Transcript: Jenny McAllister On Sky News On Penalty Rates

5.00pm | February 23, 2017




SUBJECT/S: Cuts to Penalty Rates

LAURA JAYES: I want to give a bit of history to you. Bill Shorten set up these rules in 2013 and wanted these decisions to be reviewed every four years by a fair independent body. But this is a body that you believe hasn’t given you the decision you want.

JENNY MCALLISTER: We do not accept the decision that’s come down today and we don’t accept the reasoning that underpins it. There are many things that have happened in the last couple of years that might have changed this decision. For example, we have seen Coalition members of parliament stand up every week and talk about the fact that they believe penalty rates out to be cut. There’s been an enormous advocacy from members of the Government to cut penalty rates. There’s also been no intervention by the prime minister, by his workplace relations minister, into this case, to argue to protect penalty rates. I think trying to point to the process is something of a distraction.

JAYES: But how is it a distraction? This could look like you only accept the advice of an independent body when it suits you.

MCALLISTER: The independent body is set up to receive input, guidance and information from all of the parties in these processes. What I am saying is that the Labor Party has been very consistent about our view on penalty rates over the past couple of years while the Commission has been considering this issue. That cannot be said for Coalition.

JAYES: But how can you blame the Government for a ruling from an independent body such as we had today?

MCALLISTER: Because they had the opportunity to intervene, to make the case to protect the working conditions of some of Australia’s lowest paid workers, and they chose not to.

JAYES: So you think if the Government made a submission to the Fair Work Commission it would have changed today’s decision?

MCALLISTER: Absolutely it is possible for governments to put a view to the Commission about what they think is in the national interest.

JAYES: We’ve had 140 witnesses, a lot of research gathered, this decision has taken two years. Do you really think a Government submission, from the conservative side of politics would have changed all that?

MCALLISTER: I think that the Government is in a very strong position to influence cases like this by putting a view, a very well-grounded view, about the national interest. They chose not to do so. In fact what they chose to do was send person after person, members of the parliament from the Liberal and National parties out in public to argue for a reduction in penalty rates on Sundays. And I think they ought to be held accountable for that.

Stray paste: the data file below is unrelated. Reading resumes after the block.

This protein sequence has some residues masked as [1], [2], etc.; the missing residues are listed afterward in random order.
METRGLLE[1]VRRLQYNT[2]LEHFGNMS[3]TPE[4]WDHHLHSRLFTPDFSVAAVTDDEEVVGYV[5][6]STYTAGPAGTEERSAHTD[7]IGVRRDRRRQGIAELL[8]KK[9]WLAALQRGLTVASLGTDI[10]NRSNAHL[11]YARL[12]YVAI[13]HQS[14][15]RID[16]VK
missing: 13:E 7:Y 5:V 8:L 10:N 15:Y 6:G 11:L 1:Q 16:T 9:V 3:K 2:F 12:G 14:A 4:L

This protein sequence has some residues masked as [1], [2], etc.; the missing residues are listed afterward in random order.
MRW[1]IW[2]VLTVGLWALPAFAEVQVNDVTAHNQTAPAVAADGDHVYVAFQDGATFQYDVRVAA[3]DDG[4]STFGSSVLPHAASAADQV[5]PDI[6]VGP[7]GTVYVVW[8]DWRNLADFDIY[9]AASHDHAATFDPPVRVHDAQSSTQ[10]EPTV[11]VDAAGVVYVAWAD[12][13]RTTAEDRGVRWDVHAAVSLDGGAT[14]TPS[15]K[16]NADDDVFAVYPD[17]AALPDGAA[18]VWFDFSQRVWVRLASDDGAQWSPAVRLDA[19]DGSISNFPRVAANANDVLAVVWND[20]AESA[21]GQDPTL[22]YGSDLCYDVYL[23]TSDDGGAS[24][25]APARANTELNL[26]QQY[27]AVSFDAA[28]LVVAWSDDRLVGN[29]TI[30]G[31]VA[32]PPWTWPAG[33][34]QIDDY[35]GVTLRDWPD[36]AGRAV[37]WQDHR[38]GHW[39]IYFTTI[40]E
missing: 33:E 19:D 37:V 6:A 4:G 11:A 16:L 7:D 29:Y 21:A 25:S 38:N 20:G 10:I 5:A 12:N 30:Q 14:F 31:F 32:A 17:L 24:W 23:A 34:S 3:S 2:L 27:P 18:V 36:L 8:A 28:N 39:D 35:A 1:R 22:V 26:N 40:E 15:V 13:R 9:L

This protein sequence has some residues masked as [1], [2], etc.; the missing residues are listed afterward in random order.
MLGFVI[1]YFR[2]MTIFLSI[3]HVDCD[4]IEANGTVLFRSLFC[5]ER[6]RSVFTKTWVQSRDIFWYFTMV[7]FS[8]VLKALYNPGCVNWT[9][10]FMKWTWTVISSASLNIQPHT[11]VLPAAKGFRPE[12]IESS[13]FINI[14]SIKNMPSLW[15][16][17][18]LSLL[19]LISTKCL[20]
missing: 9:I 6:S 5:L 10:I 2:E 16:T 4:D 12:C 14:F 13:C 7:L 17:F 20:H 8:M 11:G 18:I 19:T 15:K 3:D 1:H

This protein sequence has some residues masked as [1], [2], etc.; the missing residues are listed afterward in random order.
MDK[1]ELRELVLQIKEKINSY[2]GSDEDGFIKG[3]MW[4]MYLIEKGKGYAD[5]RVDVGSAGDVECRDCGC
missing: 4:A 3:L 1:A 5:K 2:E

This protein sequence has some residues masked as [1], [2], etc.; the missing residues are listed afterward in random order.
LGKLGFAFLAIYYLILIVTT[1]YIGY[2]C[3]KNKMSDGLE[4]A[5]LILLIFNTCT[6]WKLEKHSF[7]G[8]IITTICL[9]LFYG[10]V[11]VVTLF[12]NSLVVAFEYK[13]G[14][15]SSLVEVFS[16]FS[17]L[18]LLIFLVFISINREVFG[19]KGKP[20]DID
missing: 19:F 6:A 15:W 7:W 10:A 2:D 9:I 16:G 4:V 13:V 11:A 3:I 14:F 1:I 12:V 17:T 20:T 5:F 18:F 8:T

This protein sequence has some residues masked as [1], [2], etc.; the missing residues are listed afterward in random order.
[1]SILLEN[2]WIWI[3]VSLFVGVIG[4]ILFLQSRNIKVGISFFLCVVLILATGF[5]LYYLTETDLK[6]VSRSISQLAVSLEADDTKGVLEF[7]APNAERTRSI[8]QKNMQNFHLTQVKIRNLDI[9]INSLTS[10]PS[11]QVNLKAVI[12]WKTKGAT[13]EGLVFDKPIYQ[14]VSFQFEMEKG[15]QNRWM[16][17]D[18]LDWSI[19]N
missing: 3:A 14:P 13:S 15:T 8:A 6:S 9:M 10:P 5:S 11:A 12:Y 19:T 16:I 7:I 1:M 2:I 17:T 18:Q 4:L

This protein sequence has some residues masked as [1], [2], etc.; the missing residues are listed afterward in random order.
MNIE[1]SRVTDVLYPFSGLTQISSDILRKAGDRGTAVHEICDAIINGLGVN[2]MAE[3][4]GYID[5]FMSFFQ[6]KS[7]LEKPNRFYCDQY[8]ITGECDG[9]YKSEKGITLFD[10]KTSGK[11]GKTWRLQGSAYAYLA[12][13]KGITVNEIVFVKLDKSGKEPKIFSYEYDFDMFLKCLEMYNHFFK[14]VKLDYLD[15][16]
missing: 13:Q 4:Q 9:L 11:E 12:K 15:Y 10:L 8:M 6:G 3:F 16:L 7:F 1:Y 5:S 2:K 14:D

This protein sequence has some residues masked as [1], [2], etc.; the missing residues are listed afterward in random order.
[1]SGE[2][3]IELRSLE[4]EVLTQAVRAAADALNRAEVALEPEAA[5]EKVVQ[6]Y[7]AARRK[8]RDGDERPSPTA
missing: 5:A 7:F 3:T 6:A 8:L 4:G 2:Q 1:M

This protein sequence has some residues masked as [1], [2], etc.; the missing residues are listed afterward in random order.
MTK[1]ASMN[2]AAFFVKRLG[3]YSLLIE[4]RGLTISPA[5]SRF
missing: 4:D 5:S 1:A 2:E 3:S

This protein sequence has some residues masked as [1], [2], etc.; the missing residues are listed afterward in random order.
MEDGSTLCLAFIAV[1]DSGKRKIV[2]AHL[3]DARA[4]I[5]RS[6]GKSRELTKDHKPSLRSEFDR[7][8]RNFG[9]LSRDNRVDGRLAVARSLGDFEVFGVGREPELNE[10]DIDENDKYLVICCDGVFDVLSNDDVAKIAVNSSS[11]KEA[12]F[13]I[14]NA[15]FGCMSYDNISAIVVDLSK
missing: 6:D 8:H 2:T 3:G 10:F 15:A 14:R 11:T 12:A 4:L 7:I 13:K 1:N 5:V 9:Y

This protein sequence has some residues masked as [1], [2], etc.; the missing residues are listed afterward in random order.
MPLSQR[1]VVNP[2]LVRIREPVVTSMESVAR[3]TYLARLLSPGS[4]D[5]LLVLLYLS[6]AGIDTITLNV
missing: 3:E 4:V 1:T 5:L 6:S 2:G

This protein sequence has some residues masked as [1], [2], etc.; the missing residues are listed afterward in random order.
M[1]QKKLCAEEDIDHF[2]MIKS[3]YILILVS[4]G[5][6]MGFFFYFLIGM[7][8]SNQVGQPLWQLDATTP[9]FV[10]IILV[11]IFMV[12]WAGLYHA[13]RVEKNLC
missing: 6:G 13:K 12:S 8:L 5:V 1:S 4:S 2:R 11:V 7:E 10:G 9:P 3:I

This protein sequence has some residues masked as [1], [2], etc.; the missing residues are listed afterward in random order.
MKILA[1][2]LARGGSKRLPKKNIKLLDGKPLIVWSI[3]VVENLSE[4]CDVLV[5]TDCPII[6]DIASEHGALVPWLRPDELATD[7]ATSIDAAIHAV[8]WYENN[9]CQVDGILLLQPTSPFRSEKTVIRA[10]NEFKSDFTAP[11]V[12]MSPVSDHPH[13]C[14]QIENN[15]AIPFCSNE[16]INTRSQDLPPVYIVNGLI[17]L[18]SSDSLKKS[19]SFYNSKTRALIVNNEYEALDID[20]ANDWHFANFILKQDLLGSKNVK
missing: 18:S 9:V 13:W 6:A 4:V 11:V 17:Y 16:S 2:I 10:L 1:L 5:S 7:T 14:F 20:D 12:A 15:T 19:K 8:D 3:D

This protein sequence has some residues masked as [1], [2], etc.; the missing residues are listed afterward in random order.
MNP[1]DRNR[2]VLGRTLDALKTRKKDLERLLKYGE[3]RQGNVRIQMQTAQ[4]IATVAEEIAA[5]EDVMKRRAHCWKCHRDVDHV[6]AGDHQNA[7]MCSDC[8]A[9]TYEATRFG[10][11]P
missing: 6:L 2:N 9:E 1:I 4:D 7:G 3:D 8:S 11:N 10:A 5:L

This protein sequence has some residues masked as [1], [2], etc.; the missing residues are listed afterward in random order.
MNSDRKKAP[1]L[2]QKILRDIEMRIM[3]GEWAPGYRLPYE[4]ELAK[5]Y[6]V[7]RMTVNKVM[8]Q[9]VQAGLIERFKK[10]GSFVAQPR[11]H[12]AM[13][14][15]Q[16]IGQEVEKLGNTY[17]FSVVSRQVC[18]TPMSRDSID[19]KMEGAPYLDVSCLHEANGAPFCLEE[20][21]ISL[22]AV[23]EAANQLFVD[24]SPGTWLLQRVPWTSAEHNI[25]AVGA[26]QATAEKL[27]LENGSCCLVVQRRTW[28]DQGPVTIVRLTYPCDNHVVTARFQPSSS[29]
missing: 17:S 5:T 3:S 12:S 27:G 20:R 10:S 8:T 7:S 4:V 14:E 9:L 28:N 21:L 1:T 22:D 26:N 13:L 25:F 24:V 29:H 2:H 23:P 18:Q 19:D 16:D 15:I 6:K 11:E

JAYES: It is not the homogenous view of all Australians that penalty rates should not have been cut. We have many small businesses that have been lobbying and advocating for penalty rates, particularly on a Sunday, to be brought in line with Saturday, so what do you say to small businesses?

MCALLISTER: We need to understand that when you take money out of the pockets of the very families that spend at the small business, at the café, that this is not a recipe for economic success, it’s not a recipe for economic success in small towns and it’s not a recipe for economic success more globally in the economy. One of my really great concerns is that, by taking money away from people on low incomes, by reducing confidence from working and middle income families, we will see an economic effect. We are already dealing with very low wage growth, very flat wages over the last couple of years; we’re seeing the Reserve Bank Governor express his concerns about what that means in combination with high levels of household debt and the cost of housing. We have real challenges about maintaining demand in our economy.

JAYES: You cite the Reserve Bank Governor but he’s also advocated for a cut in company tax, which Labor does not agree with. The cynical person would say there’s a lot of politics being played and small businesses are not really getting a voice from you. You’re not really advocating on behalf of small business.

MCALLISTER: To your first point, we are having a public debate, many experts will put their view forward, and the Labor Party has been upfront, we don’t agree with today’s decision, and we don’t agree with the arguments that underpin it. Some of these arguments include the idea that we now live in a 247 economy and Sundays aren’t special. The truth is that only about 30% of Australians work irregular hours. Most people do work a Monday to Friday job. And most Australians do understand that Sunday is special, Sunday is for family. And if you’re going to give up time on Sunday, you should be compensated for it. To your other point, about being an advocate for small business, it is my honest belief that our economy thrives when we have working class and middle class families with money in their pockets. The effect of today’s decision is a wage cut, there’s no getting around that. The Commission acknowledges it in its own judgement. I do not believe that a wage cut is good for small business and I don’t believe it’s good for the Australian economy.

JAYES: Labor has flagged that it will change the Fair Work Commission rules when it is in Government, is there anything you can do more immediately? Will you introduce legislation for the Government to intervene?

MCALLISTER: We’ve indicated that we’ll be making submissions in the further round of consideration that the Fair Work Commission signalled today. As to legislative responses, we’ve said that we will consider the judgement very carefully, and we will consider options to protect the pay of low-paid workers. We are not in a position to say what those options are today, but we will certainly be studying this very carefully.

JAYES: Thank you for your time.